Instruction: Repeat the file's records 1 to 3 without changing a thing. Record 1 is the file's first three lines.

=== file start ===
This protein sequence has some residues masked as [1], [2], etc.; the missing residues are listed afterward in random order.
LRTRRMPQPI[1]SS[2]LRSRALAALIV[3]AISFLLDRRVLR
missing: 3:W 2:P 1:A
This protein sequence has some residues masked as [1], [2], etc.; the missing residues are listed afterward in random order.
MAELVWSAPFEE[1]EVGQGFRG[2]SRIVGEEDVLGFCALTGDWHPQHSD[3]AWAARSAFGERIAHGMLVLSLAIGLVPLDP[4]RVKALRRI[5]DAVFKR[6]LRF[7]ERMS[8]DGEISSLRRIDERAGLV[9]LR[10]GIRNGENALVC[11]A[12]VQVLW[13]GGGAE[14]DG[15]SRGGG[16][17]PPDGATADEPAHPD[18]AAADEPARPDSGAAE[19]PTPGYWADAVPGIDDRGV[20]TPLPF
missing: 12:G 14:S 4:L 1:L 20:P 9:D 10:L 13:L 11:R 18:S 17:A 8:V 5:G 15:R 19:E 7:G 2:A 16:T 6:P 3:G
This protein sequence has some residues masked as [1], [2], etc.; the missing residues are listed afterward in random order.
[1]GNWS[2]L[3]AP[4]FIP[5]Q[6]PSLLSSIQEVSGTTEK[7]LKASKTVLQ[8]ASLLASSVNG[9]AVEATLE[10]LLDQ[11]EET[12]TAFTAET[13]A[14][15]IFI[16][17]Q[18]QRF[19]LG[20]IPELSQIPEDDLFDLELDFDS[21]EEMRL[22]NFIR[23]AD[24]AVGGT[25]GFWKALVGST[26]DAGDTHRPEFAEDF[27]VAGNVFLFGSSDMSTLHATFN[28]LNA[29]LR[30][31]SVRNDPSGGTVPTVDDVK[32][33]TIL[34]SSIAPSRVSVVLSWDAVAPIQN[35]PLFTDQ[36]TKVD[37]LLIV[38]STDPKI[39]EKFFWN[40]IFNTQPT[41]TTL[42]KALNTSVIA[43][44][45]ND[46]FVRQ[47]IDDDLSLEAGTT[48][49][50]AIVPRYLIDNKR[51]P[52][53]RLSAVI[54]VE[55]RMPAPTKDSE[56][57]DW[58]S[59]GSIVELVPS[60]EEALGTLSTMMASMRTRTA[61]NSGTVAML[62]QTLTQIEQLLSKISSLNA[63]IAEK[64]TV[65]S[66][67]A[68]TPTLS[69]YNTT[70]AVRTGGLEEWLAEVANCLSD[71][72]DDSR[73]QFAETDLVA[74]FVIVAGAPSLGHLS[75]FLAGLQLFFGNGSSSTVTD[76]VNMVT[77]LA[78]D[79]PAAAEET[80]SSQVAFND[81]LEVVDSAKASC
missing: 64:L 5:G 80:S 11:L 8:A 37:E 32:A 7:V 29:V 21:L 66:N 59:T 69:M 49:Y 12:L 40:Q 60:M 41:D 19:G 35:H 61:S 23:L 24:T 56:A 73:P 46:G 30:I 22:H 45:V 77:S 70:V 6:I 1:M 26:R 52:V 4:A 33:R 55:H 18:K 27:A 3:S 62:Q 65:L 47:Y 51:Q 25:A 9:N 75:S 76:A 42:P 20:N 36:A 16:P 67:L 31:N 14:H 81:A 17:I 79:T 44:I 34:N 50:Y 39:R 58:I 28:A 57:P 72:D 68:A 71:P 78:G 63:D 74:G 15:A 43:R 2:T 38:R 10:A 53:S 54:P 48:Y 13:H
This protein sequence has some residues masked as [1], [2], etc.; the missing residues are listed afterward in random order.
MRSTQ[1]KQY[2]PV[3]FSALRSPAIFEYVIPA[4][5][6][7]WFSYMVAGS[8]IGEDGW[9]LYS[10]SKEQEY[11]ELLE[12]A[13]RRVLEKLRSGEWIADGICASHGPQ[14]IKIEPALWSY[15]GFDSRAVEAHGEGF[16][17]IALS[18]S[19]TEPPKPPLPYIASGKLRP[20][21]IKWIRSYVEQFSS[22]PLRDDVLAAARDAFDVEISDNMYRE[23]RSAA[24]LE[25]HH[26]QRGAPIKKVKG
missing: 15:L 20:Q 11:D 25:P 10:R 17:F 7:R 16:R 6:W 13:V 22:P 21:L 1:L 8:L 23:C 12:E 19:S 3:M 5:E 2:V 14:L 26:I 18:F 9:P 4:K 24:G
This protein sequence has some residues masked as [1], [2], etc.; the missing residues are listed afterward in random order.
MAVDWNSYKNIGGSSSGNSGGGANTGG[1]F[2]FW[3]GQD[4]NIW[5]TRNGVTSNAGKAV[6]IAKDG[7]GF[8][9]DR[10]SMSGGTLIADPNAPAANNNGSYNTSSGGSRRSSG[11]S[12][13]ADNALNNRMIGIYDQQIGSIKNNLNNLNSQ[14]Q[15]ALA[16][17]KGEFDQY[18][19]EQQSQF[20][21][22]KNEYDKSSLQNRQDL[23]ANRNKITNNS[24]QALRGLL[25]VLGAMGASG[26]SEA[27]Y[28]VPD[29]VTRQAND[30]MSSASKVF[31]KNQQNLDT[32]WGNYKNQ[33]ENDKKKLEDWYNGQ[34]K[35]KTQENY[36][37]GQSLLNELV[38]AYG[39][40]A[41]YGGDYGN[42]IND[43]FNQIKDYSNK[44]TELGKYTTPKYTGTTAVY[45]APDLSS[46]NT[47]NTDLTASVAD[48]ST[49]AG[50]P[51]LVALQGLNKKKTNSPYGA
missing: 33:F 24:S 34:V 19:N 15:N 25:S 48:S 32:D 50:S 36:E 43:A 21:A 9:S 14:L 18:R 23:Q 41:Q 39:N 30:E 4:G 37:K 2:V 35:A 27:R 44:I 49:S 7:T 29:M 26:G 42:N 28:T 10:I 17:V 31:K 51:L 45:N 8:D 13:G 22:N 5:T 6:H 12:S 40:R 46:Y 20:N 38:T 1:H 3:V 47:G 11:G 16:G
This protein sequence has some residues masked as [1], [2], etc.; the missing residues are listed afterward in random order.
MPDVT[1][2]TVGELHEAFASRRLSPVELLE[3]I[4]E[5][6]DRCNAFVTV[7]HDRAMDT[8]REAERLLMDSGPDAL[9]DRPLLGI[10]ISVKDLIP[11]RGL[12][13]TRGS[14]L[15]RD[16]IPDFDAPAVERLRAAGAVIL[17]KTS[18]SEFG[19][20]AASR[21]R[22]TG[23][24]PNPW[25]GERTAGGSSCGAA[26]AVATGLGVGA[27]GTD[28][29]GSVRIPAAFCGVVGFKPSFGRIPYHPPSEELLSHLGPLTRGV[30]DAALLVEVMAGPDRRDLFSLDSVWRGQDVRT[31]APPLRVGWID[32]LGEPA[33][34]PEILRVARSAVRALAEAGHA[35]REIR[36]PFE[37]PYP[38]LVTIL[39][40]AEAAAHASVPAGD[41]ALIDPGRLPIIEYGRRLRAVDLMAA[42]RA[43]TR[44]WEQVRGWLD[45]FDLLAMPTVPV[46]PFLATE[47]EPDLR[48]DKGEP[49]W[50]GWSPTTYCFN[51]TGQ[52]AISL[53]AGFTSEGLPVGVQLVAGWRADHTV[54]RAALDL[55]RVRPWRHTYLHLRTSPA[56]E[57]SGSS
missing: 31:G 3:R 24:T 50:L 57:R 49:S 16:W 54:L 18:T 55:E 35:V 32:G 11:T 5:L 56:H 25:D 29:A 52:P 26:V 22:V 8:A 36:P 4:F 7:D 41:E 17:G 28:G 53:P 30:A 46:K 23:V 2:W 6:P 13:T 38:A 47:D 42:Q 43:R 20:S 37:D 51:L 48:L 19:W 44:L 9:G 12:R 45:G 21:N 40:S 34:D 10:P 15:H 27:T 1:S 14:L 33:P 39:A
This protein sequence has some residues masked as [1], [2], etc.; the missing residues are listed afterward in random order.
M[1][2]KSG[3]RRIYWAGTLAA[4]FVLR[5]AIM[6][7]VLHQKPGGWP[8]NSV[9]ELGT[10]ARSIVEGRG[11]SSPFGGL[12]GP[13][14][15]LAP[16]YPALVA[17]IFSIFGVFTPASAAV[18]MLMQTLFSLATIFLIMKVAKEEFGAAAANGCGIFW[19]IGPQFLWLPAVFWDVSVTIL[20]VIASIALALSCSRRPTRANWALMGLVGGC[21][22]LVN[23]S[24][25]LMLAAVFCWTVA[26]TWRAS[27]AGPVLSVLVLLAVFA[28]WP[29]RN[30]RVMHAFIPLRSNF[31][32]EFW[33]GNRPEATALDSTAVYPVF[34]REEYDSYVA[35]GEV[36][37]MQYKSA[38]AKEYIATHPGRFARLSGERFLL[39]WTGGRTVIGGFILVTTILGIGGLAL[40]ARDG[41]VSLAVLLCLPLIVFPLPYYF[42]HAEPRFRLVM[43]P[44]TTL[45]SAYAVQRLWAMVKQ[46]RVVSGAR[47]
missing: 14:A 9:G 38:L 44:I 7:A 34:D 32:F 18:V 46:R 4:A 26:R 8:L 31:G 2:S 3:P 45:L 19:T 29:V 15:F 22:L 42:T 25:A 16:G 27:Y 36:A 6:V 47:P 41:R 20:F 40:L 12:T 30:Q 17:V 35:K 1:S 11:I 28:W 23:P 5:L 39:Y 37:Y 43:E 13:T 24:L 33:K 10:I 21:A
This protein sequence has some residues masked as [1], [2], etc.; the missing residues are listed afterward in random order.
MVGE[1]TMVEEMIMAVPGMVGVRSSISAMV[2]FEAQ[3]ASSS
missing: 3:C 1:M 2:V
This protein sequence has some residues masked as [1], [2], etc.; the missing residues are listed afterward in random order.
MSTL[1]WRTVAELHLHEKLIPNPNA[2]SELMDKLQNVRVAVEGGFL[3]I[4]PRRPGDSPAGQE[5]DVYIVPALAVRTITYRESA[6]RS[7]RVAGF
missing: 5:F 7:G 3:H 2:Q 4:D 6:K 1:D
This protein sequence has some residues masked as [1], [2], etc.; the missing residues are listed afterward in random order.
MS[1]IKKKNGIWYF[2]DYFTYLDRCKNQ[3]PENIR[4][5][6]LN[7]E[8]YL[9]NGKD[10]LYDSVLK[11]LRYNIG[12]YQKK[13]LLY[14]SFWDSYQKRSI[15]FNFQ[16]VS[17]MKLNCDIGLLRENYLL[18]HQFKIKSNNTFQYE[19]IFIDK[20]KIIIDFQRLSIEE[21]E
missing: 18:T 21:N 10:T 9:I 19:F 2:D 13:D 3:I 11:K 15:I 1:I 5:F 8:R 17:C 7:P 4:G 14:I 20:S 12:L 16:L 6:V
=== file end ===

This protein sequence has some residues masked as [1], [2], etc.; the missing residues are listed afterward in random order.
LRTRRMPQPI[1]SS[2]LRSRALAALIV[3]AISFLLDRRVLR
missing: 3:W 2:P 1:A
This protein sequence has some residues masked as [1], [2], etc.; the missing residues are listed afterward in random order.
MAELVWSAPFEE[1]EVGQGFRG[2]SRIVGEEDVLGFCALTGDWHPQHSD[3]AWAARSAFGERIAHGMLVLSLAIGLVPLDP[4]RVKALRRI[5]DAVFKR[6]LRF[7]ERMS[8]DGEISSLRRIDERAGLV[9]LR[10]GIRNGENALVC[11]A[12]VQVLW[13]GGGAE[14]DG[15]SRGGG[16][17]PPDGATADEPAHPD[18]AAADEPARPDSGAAE[19]PTPGYWADAVPGIDDRGV[20]TPLPF
missing: 12:G 14:S 4:L 1:L 20:P 9:D 10:L 13:L 11:R 18:S 17:A 8:V 5:G 15:R 19:E 7:G 2:A 16:T 6:P 3:G
This protein sequence has some residues masked as [1], [2], etc.; the missing residues are listed afterward in random order.
[1]GNWS[2]L[3]AP[4]FIP[5]Q[6]PSLLSSIQEVSGTTEK[7]LKASKTVLQ[8]ASLLASSVNG[9]AVEATLE[10]LLDQ[11]EET[12]TAFTAET[13]A[14][15]IFI[16][17]Q[18]QRF[19]LG[20]IPELSQIPEDDLFDLELDFDS[21]EEMRL[22]NFIR[23]AD[24]AVGGT[25]GFWKALVGST[26]DAGDTHRPEFAEDF[27]VAGNVFLFGSSDMSTLHATFN[28]LNA[29]LR[30][31]SVRNDPSGGTVPTVDDVK[32][33]TIL[34]SSIAPSRVSVVLSWDAVAPIQN[35]PLFTDQ[36]TKVD[37]LLIV[38]STDPKI[39]EKFFWN[40]IFNTQPT[41]TTL[42]KALNTSVIA[43][44][45]ND[46]FVRQ[47]IDDDLSLEAGTT[48][49][50]AIVPRYLIDNKR[51]P[52][53]RLSAVI[54]VE[55]RMPAPTKDSE[56][57]DW[58]S[59]GSIVELVPS[60]EEALGTLSTMMASMRTRTA[61]NSGTVAML[62]QTLTQIEQLLSKISSLNA[63]IAEK[64]TV[65]S[66][67]A[68]TPTLS[69]YNTT[70]AVRTGGLEEWLAEVANCLSD[71][72]DDSR[73]QFAETDLVA[74]FVIVAGAPSLGHLS[75]FLAGLQLFFGNGSSSTVTD[76]VNMVT[77]LA[78]D[79]PAAAEET[80]SSQVAFND[81]LEVVDSAKASC
missing: 64:L 5:G 80:S 11:L 8:A 37:E 32:A 7:V 29:V 21:L 66:N 59:T 69:M 49:Y 12:L 40:Q 60:M 41:D 19:G 35:H 61:S 23:L 24:T 56:A 73:P 46:G 30:I 22:H 45:V 77:S 70:V 6:I 1:M 26:R 52:V 4:A 33:R 55:H 18:K 27:A 3:S 62:Q 65:L 47:Y 51:Q 25:A 9:N 75:S 76:A 42:P 20:N 36:A 16:P 67:L 31:N 14:H 81:A 17:I 79:T 44:I 34:N 50:Y 39:R 58:I 28:A 57:P 72:D 68:A 71:P 78:G 63:D 74:G 15:A 43:R 2:T 38:R 10:A 53:S 54:P 48:Y 13:H